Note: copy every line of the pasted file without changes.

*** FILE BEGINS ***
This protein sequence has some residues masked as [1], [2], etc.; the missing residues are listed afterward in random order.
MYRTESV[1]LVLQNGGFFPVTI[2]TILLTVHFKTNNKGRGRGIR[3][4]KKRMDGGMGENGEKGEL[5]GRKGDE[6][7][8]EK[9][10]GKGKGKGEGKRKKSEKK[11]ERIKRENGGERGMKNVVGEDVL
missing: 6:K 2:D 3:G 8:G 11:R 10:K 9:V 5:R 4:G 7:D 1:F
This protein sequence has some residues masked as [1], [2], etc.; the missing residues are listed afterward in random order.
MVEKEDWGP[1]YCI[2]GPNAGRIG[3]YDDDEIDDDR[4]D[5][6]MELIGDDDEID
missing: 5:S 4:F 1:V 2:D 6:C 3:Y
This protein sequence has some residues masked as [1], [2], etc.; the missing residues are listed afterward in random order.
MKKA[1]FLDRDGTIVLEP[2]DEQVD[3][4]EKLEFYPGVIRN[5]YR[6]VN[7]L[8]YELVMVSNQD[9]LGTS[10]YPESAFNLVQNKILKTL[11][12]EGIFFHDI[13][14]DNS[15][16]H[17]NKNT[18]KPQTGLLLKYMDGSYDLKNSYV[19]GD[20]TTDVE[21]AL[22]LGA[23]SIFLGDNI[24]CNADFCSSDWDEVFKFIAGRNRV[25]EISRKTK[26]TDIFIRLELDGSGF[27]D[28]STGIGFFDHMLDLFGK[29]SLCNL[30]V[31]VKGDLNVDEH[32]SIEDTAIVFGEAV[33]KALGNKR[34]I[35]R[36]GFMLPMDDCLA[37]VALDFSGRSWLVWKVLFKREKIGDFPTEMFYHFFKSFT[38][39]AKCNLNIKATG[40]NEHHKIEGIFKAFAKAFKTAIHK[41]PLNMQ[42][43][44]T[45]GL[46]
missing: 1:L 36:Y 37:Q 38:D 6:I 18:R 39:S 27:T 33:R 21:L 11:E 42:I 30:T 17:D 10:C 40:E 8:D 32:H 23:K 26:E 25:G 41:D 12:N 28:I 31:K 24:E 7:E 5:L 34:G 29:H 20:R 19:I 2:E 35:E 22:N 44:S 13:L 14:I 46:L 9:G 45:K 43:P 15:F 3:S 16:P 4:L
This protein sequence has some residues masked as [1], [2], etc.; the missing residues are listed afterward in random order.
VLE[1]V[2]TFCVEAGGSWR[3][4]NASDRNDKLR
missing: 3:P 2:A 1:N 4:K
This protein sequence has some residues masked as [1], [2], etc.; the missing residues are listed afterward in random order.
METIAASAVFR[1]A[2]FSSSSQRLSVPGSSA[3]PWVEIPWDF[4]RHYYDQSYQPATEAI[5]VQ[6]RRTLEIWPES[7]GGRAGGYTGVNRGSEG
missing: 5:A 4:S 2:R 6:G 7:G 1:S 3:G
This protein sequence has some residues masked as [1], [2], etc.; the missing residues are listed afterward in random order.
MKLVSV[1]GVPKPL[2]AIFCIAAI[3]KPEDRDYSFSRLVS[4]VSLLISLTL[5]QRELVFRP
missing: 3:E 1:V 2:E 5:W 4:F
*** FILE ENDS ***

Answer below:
This protein sequence has some residues masked as [1], [2], etc.; the missing residues are listed afterward in random order.
MYRTESV[1]LVLQNGGFFPVTI[2]TILLTVHFKTNNKGRGRGIR[3][4]KKRMDGGMGENGEKGEL[5]GRKGDE[6][7][8]EK[9][10]GKGKGKGEGKRKKSEKK[11]ERIKRENGGERGMKNVVGEDVL
missing: 6:K 2:D 3:G 8:G 11:R 10:K 9:V 5:R 4:G 7:D 1:F
This protein sequence has some residues masked as [1], [2], etc.; the missing residues are listed afterward in random order.
MVEKEDWGP[1]YCI[2]GPNAGRIG[3]YDDDEIDDDR[4]D[5][6]MELIGDDDEID
missing: 5:S 4:F 1:V 2:D 6:C 3:Y
This protein sequence has some residues masked as [1], [2], etc.; the missing residues are listed afterward in random order.
MKKA[1]FLDRDGTIVLEP[2]DEQVD[3][4]EKLEFYPGVIRN[5]YR[6]VN[7]L[8]YELVMVSNQD[9]LGTS[10]YPESAFNLVQNKILKTL[11][12]EGIFFHDI[13][14]DNS[15][16]H[17]NKNT[18]KPQTGLLLKYMDGSYDLKNSYV[19]GD[20]TTDVE[21]AL[22]LGA[23]SIFLGDNI[24]CNADFCSSDWDEVFKFIAGRNRV[25]EISRKTK[26]TDIFIRLELDGSGF[27]D[28]STGIGFFDHMLDLFGK[29]SLCNL[30]V[31]VKGDLNVDEH[32]SIEDTAIVFGEAV[33]KALGNKR[34]I[35]R[36]GFMLPMDDCLA[37]VALDFSGRSWLVWKVLFKREKIGDFPTEMFYHFFKSFT[38][39]AKCNLNIKATG[40]NEHHKIEGIFKAFAKAFKTAIHK[41]PLNMQ[42][43][44]T[45]GL[46]
missing: 1:L 36:Y 37:Q 38:D 6:I 18:R 39:S 27:T 33:R 21:L 11:E 42:I 30:T 17:D 10:C 40:E 8:D 32:H 23:K 26:E 25:G 41:D 12:N 28:I 31:K 24:E 7:E 5:L 34:G 29:H 20:R 19:I 2:E 35:E 22:N 44:S 13:L 14:I 46:L 9:G 45:K 43:P 15:F 3:S 16:P 4:L
This protein sequence has some residues masked as [1], [2], etc.; the missing residues are listed afterward in random order.
VLE[1]V[2]TFCVEAGGSWR[3][4]NASDRNDKLR
missing: 3:P 2:A 1:N 4:K
This protein sequence has some residues masked as [1], [2], etc.; the missing residues are listed afterward in random order.
METIAASAVFR[1]A[2]FSSSSQRLSVPGSSA[3]PWVEIPWDF[4]RHYYDQSYQPATEAI[5]VQ[6]RRTLEIWPES[7]GGRAGGYTGVNRGSEG
missing: 5:A 4:S 2:R 6:G 7:G 1:S 3:G
This protein sequence has some residues masked as [1], [2], etc.; the missing residues are listed afterward in random order.
MKLVSV[1]GVPKPL[2]AIFCIAAI[3]KPEDRDYSFSRLVS[4]VSLLISLTL[5]QRELVFRP
missing: 3:E 1:V 2:E 5:W 4:F